For now, this reference is a best-effort document. We strive for validity and completeness, but are not yet there. In the future, the docs and lang teams will work together to figure out how best to do this. Until then, this is a best-effort attempt. If you find something wrong or missing, file an issue or send in a pull request.

Behavior considered undefined

Rust code is incorrect if it exhibits any of the behaviors in the following list. This includes code within unsafe blocks and unsafe functions. unsafe only means that avoiding undefined behavior is on the programmer; it does not change anything about the fact that Rust programs must never cause undefined behavior.

It is the programmer's responsibility when writing unsafe code to ensure that any safe code interacting with the unsafe code cannot trigger these behaviors. unsafe code that satisfies this property for any safe client is called sound; if unsafe code can be misused by safe code to exhibit undefined behavior, it is unsound.

Warning: The following list is not exhaustive. There is no formal model of Rust's semantics for what is and is not allowed in unsafe code, so there may be more behavior considered unsafe. The following list is just what we know for sure is undefined behavior. Please read the Rustonomicon before writing unsafe code.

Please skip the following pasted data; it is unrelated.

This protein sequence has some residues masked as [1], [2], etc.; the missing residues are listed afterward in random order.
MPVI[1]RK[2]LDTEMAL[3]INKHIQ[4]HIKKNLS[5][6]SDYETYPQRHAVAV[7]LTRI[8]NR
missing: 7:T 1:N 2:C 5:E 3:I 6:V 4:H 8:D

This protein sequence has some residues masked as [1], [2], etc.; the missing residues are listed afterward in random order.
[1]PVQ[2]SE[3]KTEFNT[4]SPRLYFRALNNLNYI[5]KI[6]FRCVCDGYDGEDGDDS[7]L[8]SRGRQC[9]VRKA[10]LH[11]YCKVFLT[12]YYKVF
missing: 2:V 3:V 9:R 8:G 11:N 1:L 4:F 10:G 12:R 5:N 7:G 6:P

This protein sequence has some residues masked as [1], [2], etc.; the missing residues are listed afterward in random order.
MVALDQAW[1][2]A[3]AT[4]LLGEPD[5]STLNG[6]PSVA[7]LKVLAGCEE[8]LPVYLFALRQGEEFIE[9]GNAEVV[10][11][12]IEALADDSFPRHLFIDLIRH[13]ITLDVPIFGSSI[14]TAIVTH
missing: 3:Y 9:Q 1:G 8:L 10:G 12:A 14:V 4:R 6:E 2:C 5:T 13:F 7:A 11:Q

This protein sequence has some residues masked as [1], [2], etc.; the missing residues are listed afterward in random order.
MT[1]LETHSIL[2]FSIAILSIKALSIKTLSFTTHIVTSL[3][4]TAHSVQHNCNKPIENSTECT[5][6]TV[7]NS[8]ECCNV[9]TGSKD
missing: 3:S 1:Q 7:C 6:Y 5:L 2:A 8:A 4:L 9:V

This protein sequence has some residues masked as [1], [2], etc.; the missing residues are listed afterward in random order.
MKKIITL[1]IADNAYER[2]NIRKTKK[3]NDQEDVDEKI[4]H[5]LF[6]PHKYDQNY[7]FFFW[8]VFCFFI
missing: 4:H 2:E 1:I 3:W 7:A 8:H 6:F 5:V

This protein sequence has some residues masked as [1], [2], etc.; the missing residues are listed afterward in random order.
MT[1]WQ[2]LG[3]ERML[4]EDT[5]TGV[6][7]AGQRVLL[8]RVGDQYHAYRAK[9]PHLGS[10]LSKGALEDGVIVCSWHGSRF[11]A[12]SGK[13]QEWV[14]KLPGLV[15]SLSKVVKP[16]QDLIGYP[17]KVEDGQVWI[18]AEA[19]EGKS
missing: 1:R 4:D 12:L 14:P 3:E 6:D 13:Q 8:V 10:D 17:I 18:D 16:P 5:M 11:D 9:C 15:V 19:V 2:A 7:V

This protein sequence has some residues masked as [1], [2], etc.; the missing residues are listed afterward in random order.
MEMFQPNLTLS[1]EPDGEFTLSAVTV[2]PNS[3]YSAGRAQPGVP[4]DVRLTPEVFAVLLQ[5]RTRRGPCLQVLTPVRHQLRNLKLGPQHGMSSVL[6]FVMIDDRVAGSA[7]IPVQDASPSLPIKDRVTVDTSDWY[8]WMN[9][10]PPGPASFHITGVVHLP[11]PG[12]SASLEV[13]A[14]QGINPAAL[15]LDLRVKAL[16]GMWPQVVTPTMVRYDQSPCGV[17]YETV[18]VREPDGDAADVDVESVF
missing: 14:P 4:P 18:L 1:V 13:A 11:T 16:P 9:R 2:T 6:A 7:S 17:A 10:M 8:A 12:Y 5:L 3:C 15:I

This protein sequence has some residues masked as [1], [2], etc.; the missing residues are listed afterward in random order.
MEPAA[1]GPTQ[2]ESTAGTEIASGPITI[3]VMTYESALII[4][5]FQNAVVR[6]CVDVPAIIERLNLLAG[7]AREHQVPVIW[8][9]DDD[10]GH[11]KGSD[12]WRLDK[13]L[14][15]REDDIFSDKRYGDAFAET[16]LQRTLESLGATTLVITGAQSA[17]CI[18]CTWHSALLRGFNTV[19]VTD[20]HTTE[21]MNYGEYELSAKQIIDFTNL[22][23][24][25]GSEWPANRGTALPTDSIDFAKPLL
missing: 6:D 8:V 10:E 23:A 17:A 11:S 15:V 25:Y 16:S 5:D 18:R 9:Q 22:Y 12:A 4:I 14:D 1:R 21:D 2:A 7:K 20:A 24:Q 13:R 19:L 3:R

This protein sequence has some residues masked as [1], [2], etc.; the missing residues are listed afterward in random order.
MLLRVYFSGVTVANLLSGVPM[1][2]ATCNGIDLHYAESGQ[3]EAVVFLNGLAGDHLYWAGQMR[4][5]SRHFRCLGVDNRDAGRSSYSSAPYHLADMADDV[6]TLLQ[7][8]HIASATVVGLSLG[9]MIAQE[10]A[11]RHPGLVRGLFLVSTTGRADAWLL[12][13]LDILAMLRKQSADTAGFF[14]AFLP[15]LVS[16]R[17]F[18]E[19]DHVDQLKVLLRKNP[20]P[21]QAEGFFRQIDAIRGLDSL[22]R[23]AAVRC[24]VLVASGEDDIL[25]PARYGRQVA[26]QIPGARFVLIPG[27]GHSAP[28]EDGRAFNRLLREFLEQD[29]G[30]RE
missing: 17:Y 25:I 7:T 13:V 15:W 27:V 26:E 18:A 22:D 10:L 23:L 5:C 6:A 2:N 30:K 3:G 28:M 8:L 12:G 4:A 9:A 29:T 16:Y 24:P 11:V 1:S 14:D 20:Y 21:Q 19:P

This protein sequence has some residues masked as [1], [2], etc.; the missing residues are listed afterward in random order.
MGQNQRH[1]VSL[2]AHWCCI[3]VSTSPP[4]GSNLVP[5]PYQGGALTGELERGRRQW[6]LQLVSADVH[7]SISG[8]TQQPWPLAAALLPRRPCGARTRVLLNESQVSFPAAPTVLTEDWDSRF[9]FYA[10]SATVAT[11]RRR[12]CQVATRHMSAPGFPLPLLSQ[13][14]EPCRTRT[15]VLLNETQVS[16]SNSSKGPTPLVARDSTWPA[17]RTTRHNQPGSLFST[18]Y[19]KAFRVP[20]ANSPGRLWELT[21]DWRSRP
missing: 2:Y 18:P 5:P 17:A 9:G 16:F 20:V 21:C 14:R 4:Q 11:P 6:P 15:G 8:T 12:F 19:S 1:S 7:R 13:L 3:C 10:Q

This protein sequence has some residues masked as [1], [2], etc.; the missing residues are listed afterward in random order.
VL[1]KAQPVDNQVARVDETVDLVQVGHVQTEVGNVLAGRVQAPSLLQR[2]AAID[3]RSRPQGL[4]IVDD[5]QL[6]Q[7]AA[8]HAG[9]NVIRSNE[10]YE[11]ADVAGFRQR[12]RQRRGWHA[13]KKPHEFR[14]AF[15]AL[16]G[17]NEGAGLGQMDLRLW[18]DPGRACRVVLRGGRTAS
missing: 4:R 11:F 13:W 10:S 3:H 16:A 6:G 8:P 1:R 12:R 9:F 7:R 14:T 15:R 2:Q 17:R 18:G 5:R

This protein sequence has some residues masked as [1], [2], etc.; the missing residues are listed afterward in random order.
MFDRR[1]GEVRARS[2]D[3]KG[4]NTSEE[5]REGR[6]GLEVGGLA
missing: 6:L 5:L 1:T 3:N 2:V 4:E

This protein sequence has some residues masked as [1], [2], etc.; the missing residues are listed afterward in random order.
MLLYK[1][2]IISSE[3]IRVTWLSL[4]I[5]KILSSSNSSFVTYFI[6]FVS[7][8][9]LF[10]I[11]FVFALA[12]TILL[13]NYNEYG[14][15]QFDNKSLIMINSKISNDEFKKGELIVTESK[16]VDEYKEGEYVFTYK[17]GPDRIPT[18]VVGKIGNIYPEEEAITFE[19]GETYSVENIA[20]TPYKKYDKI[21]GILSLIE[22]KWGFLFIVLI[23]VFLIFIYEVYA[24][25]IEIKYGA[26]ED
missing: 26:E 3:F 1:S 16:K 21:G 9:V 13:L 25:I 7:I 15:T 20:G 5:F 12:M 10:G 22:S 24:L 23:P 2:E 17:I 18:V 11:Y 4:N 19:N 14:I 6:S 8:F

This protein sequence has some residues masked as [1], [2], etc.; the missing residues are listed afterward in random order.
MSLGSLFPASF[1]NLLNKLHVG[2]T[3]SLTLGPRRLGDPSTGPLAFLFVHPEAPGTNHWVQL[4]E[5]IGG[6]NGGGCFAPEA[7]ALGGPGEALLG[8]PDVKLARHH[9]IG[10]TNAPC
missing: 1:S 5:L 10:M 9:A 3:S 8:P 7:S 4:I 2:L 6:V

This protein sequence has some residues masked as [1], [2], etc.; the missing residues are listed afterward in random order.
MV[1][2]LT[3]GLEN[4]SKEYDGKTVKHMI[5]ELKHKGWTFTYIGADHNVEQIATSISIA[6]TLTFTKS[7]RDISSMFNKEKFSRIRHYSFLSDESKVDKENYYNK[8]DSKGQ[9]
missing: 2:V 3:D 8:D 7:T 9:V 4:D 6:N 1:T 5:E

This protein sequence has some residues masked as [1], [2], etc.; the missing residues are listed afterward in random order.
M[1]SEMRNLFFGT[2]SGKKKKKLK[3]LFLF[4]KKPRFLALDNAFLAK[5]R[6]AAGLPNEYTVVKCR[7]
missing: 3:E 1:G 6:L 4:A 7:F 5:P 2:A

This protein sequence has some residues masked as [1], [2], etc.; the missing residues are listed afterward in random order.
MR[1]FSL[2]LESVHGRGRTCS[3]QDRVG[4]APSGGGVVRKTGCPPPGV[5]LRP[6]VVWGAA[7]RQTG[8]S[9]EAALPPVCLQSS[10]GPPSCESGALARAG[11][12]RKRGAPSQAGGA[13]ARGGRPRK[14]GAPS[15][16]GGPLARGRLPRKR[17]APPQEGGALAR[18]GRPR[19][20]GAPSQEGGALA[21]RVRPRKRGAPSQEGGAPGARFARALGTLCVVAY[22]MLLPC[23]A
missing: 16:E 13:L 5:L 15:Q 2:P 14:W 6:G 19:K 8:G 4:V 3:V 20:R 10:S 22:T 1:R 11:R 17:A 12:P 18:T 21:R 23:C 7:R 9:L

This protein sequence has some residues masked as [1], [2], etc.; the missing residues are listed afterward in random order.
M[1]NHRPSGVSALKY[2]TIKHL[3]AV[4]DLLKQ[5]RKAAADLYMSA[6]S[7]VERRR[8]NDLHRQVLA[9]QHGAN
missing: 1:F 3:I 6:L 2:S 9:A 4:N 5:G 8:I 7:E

• Data races.
  • Dereferencing a null or dangling raw pointer.
  • Unaligned pointer reading and writing outside of read_unaligned and write_unaligned.
  • Reads of undef (uninitialized) memory.
  • Breaking the pointer aliasing rules on accesses through raw pointers; a subset of the rules used by C.
  • &mut T and &T follow LLVM’s scoped noalias model, except if the &T contains an UnsafeCell<U>.
  • Mutating non-mutable data — that is, data reached through a shared reference or data owned by a let binding), unless that data is contained within an UnsafeCell<U>.
  • Invoking undefined behavior via compiler intrinsics:
    • Indexing outside of the bounds of an object with offset with the exception of one byte past the end of the object.
    • Using std::ptr::copy_nonoverlapping_memory, a.k.a. the memcpy32and memcpy64 intrinsics, on overlapping buffers.
  • Invalid values in primitive types, even in private fields and locals:
    • Dangling or null references and boxes.
    • A value other than false (0) or true (1) in a bool.
    • A discriminant in an enum not included in the type definition.
    • A value in a char which is a surrogate or above char::MAX.
    • Non-UTF-8 byte sequences in a str.
  • Executing code compiled with platform features that the current platform does not support (see target_feature).

Note: Undefined behavior affects the entire program. For example, calling a function in C that exhibits undefined behavior of C means your entire program contains undefined behaviour that can also affect the Rust code. And vice versa, undefined behavior in Rust can cause adverse affects on code executed by any FFI calls to other languages.